- Bill Clinton to endorse Charlie Rangel for re-election
- Pfc. Bradley Manning is now Pfc. Chelsea Manning: Court says so
- Secret base U.S. special forces used to train Libyans now under terrorist control: report
- 9th suspect in N.C. kidnapping turns self in to FBI
- L.A. sheriff admits to testing flyover spy program without notifying residents
- Foreign minister vows response if Russians are attacked in Ukraine
- Robert Griffin III to drive pace car before Richmond NASCAR race
- Material on Australian shore examined in jet hunt
- Bomb, shooting in Egypt kills 2 police officers
- Tenn. woman receives two-year sentence for stealing $364K meant for homeless veterans
Inside the Beltway: So now what after votes on shutdown?
SWEETEN THE DEAL
The White House routinely hands out little pots of honey from its beehive to select guests. Though it might not go over so well with health-minded first lady Michelle Obama, the White House should consider issuing its own brand of chocolate — just to shore up the nation’s economy.
“Chocolate is big business, and Halloween is its biggest holiday. According to a recent survey from the National Confectioners Association, 72 percent of all candy spending this Halloween will be on chocolate. Last year, more than $12.6 billion was spent on chocolate in the United States, 3.8 percent more than the year before,” reports Alexander Hess, an analyst for the Wall Street 24/7 blog.
Imagine the sales of a White House confection. That ought to defray some of those Air Force One expenses.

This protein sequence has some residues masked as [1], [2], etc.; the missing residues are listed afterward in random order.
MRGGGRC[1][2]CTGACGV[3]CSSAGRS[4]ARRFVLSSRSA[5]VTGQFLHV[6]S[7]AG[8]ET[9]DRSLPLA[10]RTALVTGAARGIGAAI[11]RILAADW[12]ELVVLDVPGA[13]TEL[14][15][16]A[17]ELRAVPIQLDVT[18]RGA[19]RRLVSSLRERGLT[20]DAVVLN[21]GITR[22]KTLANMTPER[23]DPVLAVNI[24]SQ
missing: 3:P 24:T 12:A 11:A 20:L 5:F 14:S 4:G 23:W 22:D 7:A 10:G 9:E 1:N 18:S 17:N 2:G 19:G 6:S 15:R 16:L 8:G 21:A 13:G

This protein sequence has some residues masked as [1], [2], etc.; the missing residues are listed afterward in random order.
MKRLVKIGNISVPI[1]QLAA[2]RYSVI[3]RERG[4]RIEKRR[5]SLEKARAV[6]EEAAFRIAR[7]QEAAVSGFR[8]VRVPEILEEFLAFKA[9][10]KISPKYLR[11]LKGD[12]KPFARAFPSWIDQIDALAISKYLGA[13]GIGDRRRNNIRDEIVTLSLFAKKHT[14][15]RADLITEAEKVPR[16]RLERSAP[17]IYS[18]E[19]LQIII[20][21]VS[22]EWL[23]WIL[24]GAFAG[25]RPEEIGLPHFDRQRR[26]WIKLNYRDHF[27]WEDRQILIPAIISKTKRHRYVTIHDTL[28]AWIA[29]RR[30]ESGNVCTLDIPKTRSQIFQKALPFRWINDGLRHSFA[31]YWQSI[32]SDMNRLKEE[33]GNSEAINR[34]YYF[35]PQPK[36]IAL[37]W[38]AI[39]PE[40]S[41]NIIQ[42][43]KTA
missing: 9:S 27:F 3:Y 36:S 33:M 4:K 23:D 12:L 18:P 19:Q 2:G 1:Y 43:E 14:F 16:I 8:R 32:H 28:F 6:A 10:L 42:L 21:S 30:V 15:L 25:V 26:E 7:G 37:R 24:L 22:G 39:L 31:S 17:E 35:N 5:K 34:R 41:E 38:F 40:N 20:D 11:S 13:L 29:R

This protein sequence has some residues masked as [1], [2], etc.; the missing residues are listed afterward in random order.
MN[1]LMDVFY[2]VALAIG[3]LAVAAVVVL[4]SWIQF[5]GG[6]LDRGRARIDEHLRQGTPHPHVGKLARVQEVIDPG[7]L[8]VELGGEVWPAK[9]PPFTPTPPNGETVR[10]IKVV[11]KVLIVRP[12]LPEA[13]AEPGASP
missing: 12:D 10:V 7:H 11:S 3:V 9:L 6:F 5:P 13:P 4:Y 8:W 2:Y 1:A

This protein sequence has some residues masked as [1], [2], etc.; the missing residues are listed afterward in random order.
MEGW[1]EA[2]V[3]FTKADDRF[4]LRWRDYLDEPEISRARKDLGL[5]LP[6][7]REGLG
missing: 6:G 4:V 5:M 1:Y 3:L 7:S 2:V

POLL DU JOUR
• 85 percent of Americans are concerned about the health care costs they will face in the future.
• 81 percent have not tried to visit the federal or a state-run health care insurance exchange website.
• 45 percent think the Affordable Care Act should be repealed.
• 41 percent think they will receive worse care under the new health care system.
• 25 percent say health care will be “about the same”; 15 percent say they will get better care under the new system.
• 37 percent say the new health care law should be “protected.”
• 33 percent say they have no “savings”; 28 percent say they could last a few months on their savings.
Source: An Economist/YouGov poll of 1,000 U.S. adults conducted Oct. 12 to 14.
• Catcalls, polite applause to email@example.com.
© Copyright 2014 The Washington Times, LLC. Click here for reprint permission.
About the Author
- 10 state tour: Tea party bus rolls in the name of liberty - and the midterms
- Inside the Beltway: The Elizabeth Warren effect
- They're next: Alaska fumes over marijuana legalization
- 'Scott Walker 2016': Here comes the bumper sticker
- Inside the Beltway: The NRA still true to its calling
Latest Blog Entries
- A startling 20 percent of Democratic lawmakers already endorse Hillary Clinton for president
- Hey food police: calling obesity a 'disease' is actually a health risk
- Cheese and an 'enhanced experience': White House goes showbiz on the State of the Union address
- Cruz calls it a 'circus': the State of the Union spectacle begins
- Half of American fans say God and 'supernatural' forces are in play during sports events
TWT Video Picks
Feds who send arms against ranch families betray American values
- Nevada rancher Cliven Bundy hailed as patriot, ripped as lawless deadbeat
- CARSON: When government looks more like foe than friend
- Pentagon plans to replace flight crews with 'full-time' robots
- Georgia governor signs bill expanding gun rights
- America is an oligarchy, not a democracy or republic, university study finds
- Texas is next! AG warns BLM wants 90,000 acres after Bundy ranch standoff
- Professor apologizes after blasting Republicans in class
- Justice Dept.'s new clemency guidelines: Crack offenders most obvious candidates
- Ukraine claims torture by pro-Russian forces on the heels of Biden's stern warning to Moscow
- Ministry of Truth: SCOTUS skeptical of law to police campaign 'lies'
Top 10 handguns in the U.S.
Celebrity deaths in 2014